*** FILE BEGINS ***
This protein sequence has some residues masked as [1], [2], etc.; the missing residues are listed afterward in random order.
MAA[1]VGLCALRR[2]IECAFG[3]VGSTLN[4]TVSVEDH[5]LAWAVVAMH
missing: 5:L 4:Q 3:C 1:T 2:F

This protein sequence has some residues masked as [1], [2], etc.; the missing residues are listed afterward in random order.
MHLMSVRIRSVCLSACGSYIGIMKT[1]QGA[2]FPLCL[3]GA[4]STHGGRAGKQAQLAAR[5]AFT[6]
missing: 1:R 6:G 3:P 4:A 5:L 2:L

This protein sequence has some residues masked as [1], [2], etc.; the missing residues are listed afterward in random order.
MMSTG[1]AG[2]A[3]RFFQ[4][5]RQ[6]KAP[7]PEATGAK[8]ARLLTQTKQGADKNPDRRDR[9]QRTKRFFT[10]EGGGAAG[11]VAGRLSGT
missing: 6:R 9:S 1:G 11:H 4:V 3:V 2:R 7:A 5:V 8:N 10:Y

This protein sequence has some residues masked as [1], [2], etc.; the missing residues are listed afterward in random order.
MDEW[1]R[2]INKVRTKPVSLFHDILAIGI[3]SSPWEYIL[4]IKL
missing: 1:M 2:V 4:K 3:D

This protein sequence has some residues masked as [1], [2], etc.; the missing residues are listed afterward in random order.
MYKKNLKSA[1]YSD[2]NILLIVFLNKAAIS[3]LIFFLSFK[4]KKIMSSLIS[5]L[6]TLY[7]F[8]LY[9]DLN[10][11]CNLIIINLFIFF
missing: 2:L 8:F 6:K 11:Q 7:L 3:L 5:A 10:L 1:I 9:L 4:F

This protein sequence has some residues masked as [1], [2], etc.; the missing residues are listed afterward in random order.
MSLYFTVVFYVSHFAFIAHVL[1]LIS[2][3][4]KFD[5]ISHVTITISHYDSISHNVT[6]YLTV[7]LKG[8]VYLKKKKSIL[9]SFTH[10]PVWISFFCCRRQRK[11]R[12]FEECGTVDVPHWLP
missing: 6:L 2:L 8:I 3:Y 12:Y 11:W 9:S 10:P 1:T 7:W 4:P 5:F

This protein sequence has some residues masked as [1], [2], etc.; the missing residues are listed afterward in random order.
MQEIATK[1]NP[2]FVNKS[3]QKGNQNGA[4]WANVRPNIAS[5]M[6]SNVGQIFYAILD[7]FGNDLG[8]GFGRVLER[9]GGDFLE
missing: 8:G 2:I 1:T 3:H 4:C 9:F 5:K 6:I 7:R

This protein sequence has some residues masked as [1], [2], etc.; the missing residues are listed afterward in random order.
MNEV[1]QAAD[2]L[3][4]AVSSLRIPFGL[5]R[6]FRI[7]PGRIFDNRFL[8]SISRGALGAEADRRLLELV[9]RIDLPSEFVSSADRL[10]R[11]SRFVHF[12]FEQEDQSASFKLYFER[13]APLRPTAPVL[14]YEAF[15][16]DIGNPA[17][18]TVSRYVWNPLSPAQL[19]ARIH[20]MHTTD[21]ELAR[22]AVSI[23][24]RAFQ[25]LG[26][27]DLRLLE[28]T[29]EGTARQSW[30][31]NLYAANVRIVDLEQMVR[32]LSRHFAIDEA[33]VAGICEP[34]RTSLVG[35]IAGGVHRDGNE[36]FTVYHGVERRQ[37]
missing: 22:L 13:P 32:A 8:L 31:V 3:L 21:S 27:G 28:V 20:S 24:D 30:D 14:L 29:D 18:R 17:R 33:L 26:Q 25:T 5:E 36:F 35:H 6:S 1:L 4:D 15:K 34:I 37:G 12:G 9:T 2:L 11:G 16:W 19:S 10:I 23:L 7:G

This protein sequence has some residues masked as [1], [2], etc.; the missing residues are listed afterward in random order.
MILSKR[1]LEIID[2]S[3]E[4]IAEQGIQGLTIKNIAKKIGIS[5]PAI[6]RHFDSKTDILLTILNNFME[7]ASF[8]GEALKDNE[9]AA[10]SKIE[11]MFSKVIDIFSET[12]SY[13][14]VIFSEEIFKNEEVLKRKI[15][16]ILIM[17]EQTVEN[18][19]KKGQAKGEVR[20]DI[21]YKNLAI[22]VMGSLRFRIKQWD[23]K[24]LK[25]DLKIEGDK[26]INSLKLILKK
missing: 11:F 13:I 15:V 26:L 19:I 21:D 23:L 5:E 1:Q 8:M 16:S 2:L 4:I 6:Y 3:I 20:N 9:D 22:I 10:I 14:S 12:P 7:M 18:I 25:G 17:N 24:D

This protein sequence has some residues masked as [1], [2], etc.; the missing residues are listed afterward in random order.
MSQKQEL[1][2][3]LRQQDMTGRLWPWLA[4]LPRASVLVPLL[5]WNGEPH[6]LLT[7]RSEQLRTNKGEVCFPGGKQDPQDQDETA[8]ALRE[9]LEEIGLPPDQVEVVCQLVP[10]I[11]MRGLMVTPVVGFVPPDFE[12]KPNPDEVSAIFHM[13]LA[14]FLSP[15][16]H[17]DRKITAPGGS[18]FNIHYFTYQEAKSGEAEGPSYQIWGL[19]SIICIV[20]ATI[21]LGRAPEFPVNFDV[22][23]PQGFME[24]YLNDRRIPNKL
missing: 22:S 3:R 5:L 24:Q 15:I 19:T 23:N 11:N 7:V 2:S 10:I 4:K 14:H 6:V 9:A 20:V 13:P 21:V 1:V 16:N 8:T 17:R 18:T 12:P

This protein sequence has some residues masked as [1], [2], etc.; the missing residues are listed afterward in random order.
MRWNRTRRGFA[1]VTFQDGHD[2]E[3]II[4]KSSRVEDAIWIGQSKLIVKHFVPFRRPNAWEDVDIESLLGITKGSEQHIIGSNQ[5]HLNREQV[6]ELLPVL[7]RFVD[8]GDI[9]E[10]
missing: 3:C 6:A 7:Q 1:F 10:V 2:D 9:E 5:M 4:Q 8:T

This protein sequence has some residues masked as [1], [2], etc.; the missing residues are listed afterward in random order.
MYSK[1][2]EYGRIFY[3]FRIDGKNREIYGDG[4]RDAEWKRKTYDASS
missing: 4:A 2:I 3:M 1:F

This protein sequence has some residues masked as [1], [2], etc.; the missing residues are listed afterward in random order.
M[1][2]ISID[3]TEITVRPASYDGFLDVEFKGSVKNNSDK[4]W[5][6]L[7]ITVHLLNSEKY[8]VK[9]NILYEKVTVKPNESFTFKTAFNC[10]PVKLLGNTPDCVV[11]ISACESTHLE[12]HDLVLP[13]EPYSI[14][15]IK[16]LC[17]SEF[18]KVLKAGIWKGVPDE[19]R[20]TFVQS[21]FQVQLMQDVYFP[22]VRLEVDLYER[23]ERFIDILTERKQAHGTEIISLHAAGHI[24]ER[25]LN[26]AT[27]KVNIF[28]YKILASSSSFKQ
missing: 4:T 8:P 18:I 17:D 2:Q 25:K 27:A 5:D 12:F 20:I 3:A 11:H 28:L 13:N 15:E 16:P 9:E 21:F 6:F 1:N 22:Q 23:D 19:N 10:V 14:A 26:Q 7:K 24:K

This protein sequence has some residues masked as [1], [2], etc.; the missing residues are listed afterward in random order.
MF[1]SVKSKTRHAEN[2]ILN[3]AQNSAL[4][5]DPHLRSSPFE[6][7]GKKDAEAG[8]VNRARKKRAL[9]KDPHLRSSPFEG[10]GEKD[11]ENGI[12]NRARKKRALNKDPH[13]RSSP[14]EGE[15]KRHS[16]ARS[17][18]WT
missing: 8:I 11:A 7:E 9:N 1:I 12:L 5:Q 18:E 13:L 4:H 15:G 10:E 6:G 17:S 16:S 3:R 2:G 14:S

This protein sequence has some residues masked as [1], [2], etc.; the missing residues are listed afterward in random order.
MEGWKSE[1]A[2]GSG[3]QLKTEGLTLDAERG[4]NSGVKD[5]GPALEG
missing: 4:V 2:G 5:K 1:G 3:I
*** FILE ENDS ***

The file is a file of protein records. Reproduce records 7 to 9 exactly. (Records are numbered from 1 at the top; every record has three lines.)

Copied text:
This protein sequence has some residues masked as [1], [2], etc.; the missing residues are listed afterward in random order.
MQEIATK[1]NP[2]FVNKS[3]QKGNQNGA[4]WANVRPNIAS[5]M[6]SNVGQIFYAILD[7]FGNDLG[8]GFGRVLER[9]GGDFLE
missing: 8:G 2:I 1:T 3:H 4:C 9:F 5:K 6:I 7:R

This protein sequence has some residues masked as [1], [2], etc.; the missing residues are listed afterward in random order.
MNEV[1]QAAD[2]L[3][4]AVSSLRIPFGL[5]R[6]FRI[7]PGRIFDNRFL[8]SISRGALGAEADRRLLELV[9]RIDLPSEFVSSADRL[10]R[11]SRFVHF[12]FEQEDQSASFKLYFER[13]APLRPTAPVL[14]YEAF[15][16]DIGNPA[17][18]TVSRYVWNPLSPAQL[19]ARIH[20]MHTTD[21]ELAR[22]AVSI[23][24]RAFQ[25]LG[26][27]DLRLLE[28]T[29]EGTARQSW[30][31]NLYAANVRIVDLEQMVR[32]LSRHFAIDEA[33]VAGICEP[34]RTSLVG[35]IAGGVHRDGNE[36]FTVYHGVERRQ[37]
missing: 22:L 13:P 32:A 8:L 31:V 3:L 21:S 27:G 28:V 20:S 24:D 30:D 14:L 29:D 18:R 17:R 33:L 26:Q 25:T 5:E 36:F 35:H 6:S 1:L 4:D 15:K 34:I 37:G 12:G 9:T 2:L 11:G 16:W 19:S 10:I 23:L 7:G

This protein sequence has some residues masked as [1], [2], etc.; the missing residues are listed afterward in random order.
MILSKR[1]LEIID[2]S[3]E[4]IAEQGIQGLTIKNIAKKIGIS[5]PAI[6]RHFDSKTDILLTILNNFME[7]ASF[8]GEALKDNE[9]AA[10]SKIE[11]MFSKVIDIFSET[12]SY[13][14]VIFSEEIFKNEEVLKRKI[15][16]ILIM[17]EQTVEN[18][19]KKGQAKGEVR[20]DI[21]YKNLAI[22]VMGSLRFRIKQWD[23]K[24]LK[25]DLKIEGDK[26]INSLKLILKK
missing: 11:F 13:I 15:V 26:L 19:I 21:D 23:L 5:E 1:Q 8:M 16:S 2:L 4:I 6:Y 3:I 20:N 9:D 22:I 10:I 14:S 12:P 7:M 18:I 25:G 17:N 24:D